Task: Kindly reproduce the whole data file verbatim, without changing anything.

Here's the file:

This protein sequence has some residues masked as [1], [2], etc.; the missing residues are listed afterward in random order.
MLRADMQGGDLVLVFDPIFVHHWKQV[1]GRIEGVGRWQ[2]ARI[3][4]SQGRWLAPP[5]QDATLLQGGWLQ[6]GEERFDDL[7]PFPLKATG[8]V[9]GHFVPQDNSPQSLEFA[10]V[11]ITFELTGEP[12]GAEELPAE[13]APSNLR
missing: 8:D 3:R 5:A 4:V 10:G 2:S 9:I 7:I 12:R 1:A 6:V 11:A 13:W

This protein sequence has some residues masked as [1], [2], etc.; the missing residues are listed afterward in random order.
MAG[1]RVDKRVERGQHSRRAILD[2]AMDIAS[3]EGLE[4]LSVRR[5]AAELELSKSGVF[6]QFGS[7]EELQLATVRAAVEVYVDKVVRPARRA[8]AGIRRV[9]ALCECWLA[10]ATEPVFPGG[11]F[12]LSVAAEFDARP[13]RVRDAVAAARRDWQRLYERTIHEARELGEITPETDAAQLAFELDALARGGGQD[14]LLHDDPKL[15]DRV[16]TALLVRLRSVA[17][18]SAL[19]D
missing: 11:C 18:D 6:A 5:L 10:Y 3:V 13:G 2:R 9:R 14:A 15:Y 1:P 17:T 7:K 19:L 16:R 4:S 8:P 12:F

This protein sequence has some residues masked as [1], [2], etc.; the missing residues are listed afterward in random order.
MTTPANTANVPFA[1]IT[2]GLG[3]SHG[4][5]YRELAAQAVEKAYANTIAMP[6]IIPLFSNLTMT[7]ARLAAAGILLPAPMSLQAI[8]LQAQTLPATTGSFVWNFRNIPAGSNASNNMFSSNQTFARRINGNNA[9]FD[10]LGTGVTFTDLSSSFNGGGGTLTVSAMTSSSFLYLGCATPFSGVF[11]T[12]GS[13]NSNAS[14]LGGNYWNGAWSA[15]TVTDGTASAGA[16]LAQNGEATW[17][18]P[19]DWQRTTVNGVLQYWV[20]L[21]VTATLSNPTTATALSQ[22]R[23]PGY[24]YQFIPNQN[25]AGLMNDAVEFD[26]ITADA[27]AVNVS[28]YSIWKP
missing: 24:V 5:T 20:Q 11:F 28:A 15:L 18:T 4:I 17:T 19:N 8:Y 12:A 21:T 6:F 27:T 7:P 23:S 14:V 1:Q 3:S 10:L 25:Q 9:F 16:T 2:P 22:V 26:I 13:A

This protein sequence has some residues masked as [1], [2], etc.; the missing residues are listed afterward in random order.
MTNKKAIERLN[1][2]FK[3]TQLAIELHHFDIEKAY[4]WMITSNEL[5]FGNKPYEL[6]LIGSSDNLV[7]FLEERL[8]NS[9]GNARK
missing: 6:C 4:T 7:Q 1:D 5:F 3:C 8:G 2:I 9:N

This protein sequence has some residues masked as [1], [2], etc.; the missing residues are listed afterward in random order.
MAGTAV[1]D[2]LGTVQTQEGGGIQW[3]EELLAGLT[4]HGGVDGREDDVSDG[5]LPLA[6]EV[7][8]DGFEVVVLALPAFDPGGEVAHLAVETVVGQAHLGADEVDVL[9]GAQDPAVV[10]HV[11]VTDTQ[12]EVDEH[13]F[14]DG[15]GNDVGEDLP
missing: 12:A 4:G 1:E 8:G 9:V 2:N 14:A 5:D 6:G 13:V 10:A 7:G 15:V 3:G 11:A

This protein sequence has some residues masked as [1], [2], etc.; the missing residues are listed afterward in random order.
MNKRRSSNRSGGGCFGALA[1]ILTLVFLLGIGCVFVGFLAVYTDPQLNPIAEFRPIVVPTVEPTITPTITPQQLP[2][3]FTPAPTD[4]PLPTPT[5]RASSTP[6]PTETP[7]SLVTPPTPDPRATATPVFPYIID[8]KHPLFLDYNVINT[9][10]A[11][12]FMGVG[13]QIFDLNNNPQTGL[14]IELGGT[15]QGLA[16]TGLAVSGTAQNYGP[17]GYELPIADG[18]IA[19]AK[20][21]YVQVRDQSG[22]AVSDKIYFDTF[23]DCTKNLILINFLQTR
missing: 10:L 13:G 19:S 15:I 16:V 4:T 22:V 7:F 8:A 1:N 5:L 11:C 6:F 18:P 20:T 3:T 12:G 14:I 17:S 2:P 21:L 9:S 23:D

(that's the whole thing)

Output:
This protein sequence has some residues masked as [1], [2], etc.; the missing residues are listed afterward in random order.
MLRADMQGGDLVLVFDPIFVHHWKQV[1]GRIEGVGRWQ[2]ARI[3][4]SQGRWLAPP[5]QDATLLQGGWLQ[6]GEERFDDL[7]PFPLKATG[8]V[9]GHFVPQDNSPQSLEFA[10]V[11]ITFELTGEP[12]GAEELPAE[13]APSNLR
missing: 8:D 3:R 5:A 4:V 10:G 2:S 9:I 7:I 12:R 1:A 6:V 11:A 13:W

This protein sequence has some residues masked as [1], [2], etc.; the missing residues are listed afterward in random order.
MAG[1]RVDKRVERGQHSRRAILD[2]AMDIAS[3]EGLE[4]LSVRR[5]AAELELSKSGVF[6]QFGS[7]EELQLATVRAAVEVYVDKVVRPARRA[8]AGIRRV[9]ALCECWLA[10]ATEPVFPGG[11]F[12]LSVAAEFDARP[13]RVRDAVAAARRDWQRLYERTIHEARELGEITPETDAAQLAFELDALARGGGQD[14]LLHDDPKL[15]DRV[16]TALLVRLRSVA[17][18]SAL[19]D
missing: 11:C 18:D 6:A 5:L 10:Y 3:V 13:G 2:R 9:R 14:A 15:Y 1:P 17:T 7:K 19:L 16:R 4:S 8:P 12:F

This protein sequence has some residues masked as [1], [2], etc.; the missing residues are listed afterward in random order.
MTTPANTANVPFA[1]IT[2]GLG[3]SHG[4][5]YRELAAQAVEKAYANTIAMP[6]IIPLFSNLTMT[7]ARLAAAGILLPAPMSLQAI[8]LQAQTLPATTGSFVWNFRNIPAGSNASNNMFSSNQTFARRINGNNA[9]FD[10]LGTGVTFTDLSSSFNGGGGTLTVSAMTSSSFLYLGCATPFSGVF[11]T[12]GS[13]NSNAS[14]LGGNYWNGAWSA[15]TVTDGTASAGA[16]LAQNGEATW[17][18]P[19]DWQRTTVNGVLQYWV[20]L[21]VTATLSNPTTATALSQ[22]R[23]PGY[24]YQFIPNQN[25]AGLMNDAVEFD[26]ITADA[27]AVNVS[28]YSIWKP
missing: 24:V 5:T 20:Q 11:F 28:A 15:L 18:T 4:I 17:T 19:N 8:Y 12:A 21:T 6:F 27:T 7:P 23:S 14:V 1:Q 3:S 10:L 25:Q 9:F 16:T 2:P 22:V 26:I 13:A

This protein sequence has some residues masked as [1], [2], etc.; the missing residues are listed afterward in random order.
MTNKKAIERLN[1][2]FK[3]TQLAIELHHFDIEKAY[4]WMITSNEL[5]FGNKPYEL[6]LIGSSDNLV[7]FLEERL[8]NS[9]GNARK
missing: 6:C 4:T 7:Q 1:D 5:F 3:C 8:G 2:I 9:N

This protein sequence has some residues masked as [1], [2], etc.; the missing residues are listed afterward in random order.
MAGTAV[1]D[2]LGTVQTQEGGGIQW[3]EELLAGLT[4]HGGVDGREDDVSDG[5]LPLA[6]EV[7][8]DGFEVVVLALPAFDPGGEVAHLAVETVVGQAHLGADEVDVL[9]GAQDPAVV[10]HV[11]VTDTQ[12]EVDEH[13]F[14]DG[15]GNDVGEDLP
missing: 12:A 4:G 1:E 8:G 9:V 2:N 14:A 5:D 6:G 13:V 10:A 7:G 15:V 3:G 11:A

This protein sequence has some residues masked as [1], [2], etc.; the missing residues are listed afterward in random order.
MNKRRSSNRSGGGCFGALA[1]ILTLVFLLGIGCVFVGFLAVYTDPQLNPIAEFRPIVVPTVEPTITPTITPQQLP[2][3]FTPAPTD[4]PLPTPT[5]RASSTP[6]PTETP[7]SLVTPPTPDPRATATPVFPYIID[8]KHPLFLDYNVINT[9][10]A[11][12]FMGVG[13]QIFDLNNNPQTGL[14]IELGGT[15]QGLA[16]TGLAVSGTAQNYGP[17]GYELPIADG[18]IA[19]AK[20][21]YVQVRDQSG[22]AVSDKIYFDTF[23]DCTKNLILINFLQTR
missing: 10:L 13:G 19:S 15:I 16:V 4:T 22:V 7:F 8:A 1:N 5:L 11:C 6:F 18:P 20:T 3:T 12:G 14:I 17:S 2:P 21:L 9:S 23:D